The reading room includes articles of potential interest to consumers and medical professionals. The opinions expressed do not necessarily reflect the views of the NC Medical Board, its members and staff.
May 18, 2019
Has your primary-care physician closed up shop? It’s happening all over the country. Walgreens announced last month that it will start operating primary-care physician services at some of its stores. They will operate differently from traditional walk-in care facilities at pharmacies where people typically go when they have an immediate health problem.
May 2, 2019
“How often do you all get outside?” primary-care physician Ryan Buchholz asks. It’s a Thursday afternoon in October, a warm one for Washington, D.C., where Buchholz practices. His patient, a young boy named Ariel, doesn’t answer. Maybe his mind is on the flu vaccine he just heard administered to a child in the room next door. Maybe he doesn’t understand the question—he’s only two years old, after all. Ariel clutches a blue teddy bear as his father, Fernando, answers. No a menudo. Not often.
April 22, 2019
Michelle Craske is asking patients to dive into coral reefs, ride on bullet trains rushing past pine trees, and cheer on soccer teams from the stands — at least virtually — in a bid to tackle a symptom long sidelined in depression treatment. The University of California, Los Angeles, psychiatry researcher and her colleagues are testing whether virtual reality can curb anhedonia, a symptom of depression and other serious mental health conditions that’s marked by a lack of interest or ability to feel pleasure.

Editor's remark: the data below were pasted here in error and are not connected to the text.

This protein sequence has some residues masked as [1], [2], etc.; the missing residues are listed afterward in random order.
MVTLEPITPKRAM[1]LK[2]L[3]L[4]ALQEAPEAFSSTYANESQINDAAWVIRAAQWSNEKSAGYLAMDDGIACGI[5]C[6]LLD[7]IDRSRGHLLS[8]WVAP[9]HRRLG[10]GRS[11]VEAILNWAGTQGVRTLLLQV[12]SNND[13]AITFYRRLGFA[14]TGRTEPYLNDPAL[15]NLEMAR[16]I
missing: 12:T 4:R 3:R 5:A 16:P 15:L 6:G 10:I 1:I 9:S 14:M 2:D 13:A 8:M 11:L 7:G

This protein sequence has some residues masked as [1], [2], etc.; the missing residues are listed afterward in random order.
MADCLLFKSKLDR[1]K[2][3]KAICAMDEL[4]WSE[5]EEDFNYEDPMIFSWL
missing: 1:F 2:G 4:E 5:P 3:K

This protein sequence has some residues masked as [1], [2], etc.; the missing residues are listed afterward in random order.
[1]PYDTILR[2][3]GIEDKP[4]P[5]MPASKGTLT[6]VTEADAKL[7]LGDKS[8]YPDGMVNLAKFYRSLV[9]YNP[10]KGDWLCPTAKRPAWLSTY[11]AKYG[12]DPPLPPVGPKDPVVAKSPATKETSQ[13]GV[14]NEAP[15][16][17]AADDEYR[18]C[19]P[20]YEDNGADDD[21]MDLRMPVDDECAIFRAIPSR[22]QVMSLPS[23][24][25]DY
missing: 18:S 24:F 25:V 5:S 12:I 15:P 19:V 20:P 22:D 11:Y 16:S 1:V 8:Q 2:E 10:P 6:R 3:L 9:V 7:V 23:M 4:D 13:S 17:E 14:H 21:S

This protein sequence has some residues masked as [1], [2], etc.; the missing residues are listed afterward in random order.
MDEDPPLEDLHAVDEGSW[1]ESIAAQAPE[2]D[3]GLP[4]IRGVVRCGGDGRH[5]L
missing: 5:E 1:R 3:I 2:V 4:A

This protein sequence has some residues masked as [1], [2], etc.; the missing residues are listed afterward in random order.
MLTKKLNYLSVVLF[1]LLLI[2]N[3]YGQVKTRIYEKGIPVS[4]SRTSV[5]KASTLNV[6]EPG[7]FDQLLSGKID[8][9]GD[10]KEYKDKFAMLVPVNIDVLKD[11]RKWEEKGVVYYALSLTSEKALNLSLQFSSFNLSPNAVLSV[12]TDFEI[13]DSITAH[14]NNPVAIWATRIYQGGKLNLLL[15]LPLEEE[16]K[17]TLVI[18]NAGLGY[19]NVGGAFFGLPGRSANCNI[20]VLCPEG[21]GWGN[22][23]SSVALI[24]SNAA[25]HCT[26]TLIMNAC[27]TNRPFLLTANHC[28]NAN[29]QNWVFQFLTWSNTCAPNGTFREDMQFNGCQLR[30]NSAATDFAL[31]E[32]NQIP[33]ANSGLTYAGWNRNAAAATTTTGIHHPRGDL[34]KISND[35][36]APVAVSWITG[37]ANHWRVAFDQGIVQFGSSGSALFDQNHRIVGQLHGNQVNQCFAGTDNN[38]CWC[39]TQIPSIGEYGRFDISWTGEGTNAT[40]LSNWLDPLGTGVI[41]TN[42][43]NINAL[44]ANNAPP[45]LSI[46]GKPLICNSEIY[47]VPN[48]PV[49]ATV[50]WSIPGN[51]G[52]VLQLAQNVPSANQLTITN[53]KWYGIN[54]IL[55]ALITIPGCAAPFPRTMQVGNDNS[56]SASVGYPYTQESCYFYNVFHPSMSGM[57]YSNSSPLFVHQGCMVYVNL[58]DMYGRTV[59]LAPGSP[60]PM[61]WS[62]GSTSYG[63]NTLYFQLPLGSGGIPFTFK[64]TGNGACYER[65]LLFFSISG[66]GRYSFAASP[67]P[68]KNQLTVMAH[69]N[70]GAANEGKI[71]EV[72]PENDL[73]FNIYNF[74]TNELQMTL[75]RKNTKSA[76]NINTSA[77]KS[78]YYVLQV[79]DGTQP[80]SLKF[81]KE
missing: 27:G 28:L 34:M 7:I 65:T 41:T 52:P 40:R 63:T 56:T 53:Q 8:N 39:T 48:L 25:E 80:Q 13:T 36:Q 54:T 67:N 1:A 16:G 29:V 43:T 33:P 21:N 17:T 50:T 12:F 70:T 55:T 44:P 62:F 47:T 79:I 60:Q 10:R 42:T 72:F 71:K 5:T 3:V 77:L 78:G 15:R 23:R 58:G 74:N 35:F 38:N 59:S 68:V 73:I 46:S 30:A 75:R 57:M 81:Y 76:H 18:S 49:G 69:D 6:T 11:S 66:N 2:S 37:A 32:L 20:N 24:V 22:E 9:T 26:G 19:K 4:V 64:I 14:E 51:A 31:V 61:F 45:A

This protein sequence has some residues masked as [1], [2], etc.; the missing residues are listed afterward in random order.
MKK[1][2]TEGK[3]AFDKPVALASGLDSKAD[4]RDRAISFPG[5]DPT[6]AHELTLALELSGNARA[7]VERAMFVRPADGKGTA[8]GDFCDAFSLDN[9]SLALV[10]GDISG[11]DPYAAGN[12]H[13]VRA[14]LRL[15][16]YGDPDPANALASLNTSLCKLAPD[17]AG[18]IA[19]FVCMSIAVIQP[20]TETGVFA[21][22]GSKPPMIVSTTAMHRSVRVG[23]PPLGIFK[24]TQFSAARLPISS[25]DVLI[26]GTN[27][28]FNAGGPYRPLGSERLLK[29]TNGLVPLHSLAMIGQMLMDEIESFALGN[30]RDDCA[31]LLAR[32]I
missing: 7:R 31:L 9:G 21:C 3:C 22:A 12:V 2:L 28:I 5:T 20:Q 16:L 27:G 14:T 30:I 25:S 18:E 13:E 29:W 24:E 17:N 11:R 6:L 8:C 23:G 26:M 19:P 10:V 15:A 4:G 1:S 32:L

April 3, 2019
If people around the world cleaned up their eating habits, it could potentially prevent one in five deaths globally, according to a new research review published in The Lancet. And the key to eating more healthfully isn’t depriving yourself, the research suggests — it’s adding more healthy foods.
April 1, 2019
Regina Barzilay teaches one of the most popular computer science classes at the Massachusetts Institute of Technology. And in her research — at least until five years ago — she looked at how a computer could use machine learning to read and decipher obscure ancient texts. “This is clearly of no practical use,” she says with a laugh. “But it was really cool, and I was really obsessed about this topic, how machines could do it.”
But in 2014, Barzilay was diagnosed with breast cancer. And that not only disrupted her life, but it led her to rethink her research career. She has landed at the vanguard of a rapidly growing effort to revolutionize mammography and breast cancer management with the use of computer algorithms.Read More…
April 1, 2019